At CottageHaven.com: "We offer good exposure to writers. Our magazine is currently seen by over 5000 people per month. Unfortunately, we cannot pay for the articles yet, but we will start paying writers as soon as we are able."
Um, if your traffic is so low that you can't earn any ad revenue, what makes you think a writer will get "good exposure" writing for you? IF YOU CAN'T PAY WRITERS, YOU SHOULDN'T BE IN BUSINESS!
Let's face it. If these firms had respectable traffic to their sites, they'd have paying advertisers and would be able to afford to pay YOU! If they can't even attract advertisers what makes you think you're going to make any money writing for their small audience? If they do have good traffic or any ad revenue at all, they should be PAYING THEIR WRITERS!
WRITING FOR FREE HURTS ALL WRITERS
If you write for free, you are part of the problem. You are hurting the rest of us who refuse to write for nothing. When you write for free, you are telling that publication/website that freelance writing services are not worth paying for. Not only that, but you're also telling that publication/website that your own writing is not worth paying for.
Believe me…when you write for free, other editors who might see your article know you wrote it for free. They won't offer you a paying gig when they know they can get you…for free. Professional writers don't write for free. Amateurs do. Editors know this!
WHAT HAS HAPPENED?
So many writers willingly write for free that freelance writing pay has declined in the past 40 years, not increased with the cost of living. According to the National Writers Union, "We discovered that the situation is even worse than we had thought. In real dollars, freelance rates have declined by more than 50 percent since the 1960s. And while rates have gone down, publishers are getting more for their money." See: http://www.nwu.org. Click on journalists and then on: Report on Pay Rates for Freelance Journalists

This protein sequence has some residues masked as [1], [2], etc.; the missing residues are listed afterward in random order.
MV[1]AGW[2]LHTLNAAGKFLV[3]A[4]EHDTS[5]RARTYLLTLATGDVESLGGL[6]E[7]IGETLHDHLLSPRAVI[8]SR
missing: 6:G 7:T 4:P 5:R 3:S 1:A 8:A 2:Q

What does that tell you?! Every writer who writes for "exposure" is selling out their brothers and sisters! What in the world can YOU do?
WHAT CAN YOU DO TO MAKE A CHANGE?
1. Never write for "exposure/bio/byline" unless you're promoting your product or service with the article and, then, only if that publication's audience is your book's/product's target audience. Writing an article on coupons while promoting a book on business taxation will sell zero books. Writing an article on parenting while promoting a book on parenting provides value to the author.
2. Never, ever assume that, by writing for that editor, you're going to be noticed by paying editors and land future writing assignments. If ain't gonna happen!
3. If you need clips, write for one of the paying magazines that welcome new writers! See: http://www.writersweekly.com/markets/markets.html, page down to the markets, and look for the phrase "welcomes new writers." At the end of that page is a link to more markets, and at the end of that, even more. You'll soon see that, with all the publications willing to PAY new writers, there is no need to write for free to obtain clips!
4. When you see an ad or writer's guidelines offering "exposure" in exchange for articles, email the editor and tell him/her what an atrocity their insult is. Better yet, forward this article to them.
5. When you see an ad or writer's guidelines offering "exposure" in exchange for articles, ask your fellow freelancers to write to him/her as well to voice their outrage!
There are tens of thousands of magazines and websites that PAY writers for their work. If we all refuse to write for nothing, the non-paying ones will be forced to start paying for our valuable services. That, or they'll go out of business…which is where they should be if they can't pay!
Angela Hoy is the co-owner of WritersWeekly.com, the largest-circulation freelance writing ezine in the world featuring new freelance jobs and paying markets every Wednesday. It's free! Subscribe at: http://www.writersweekly.com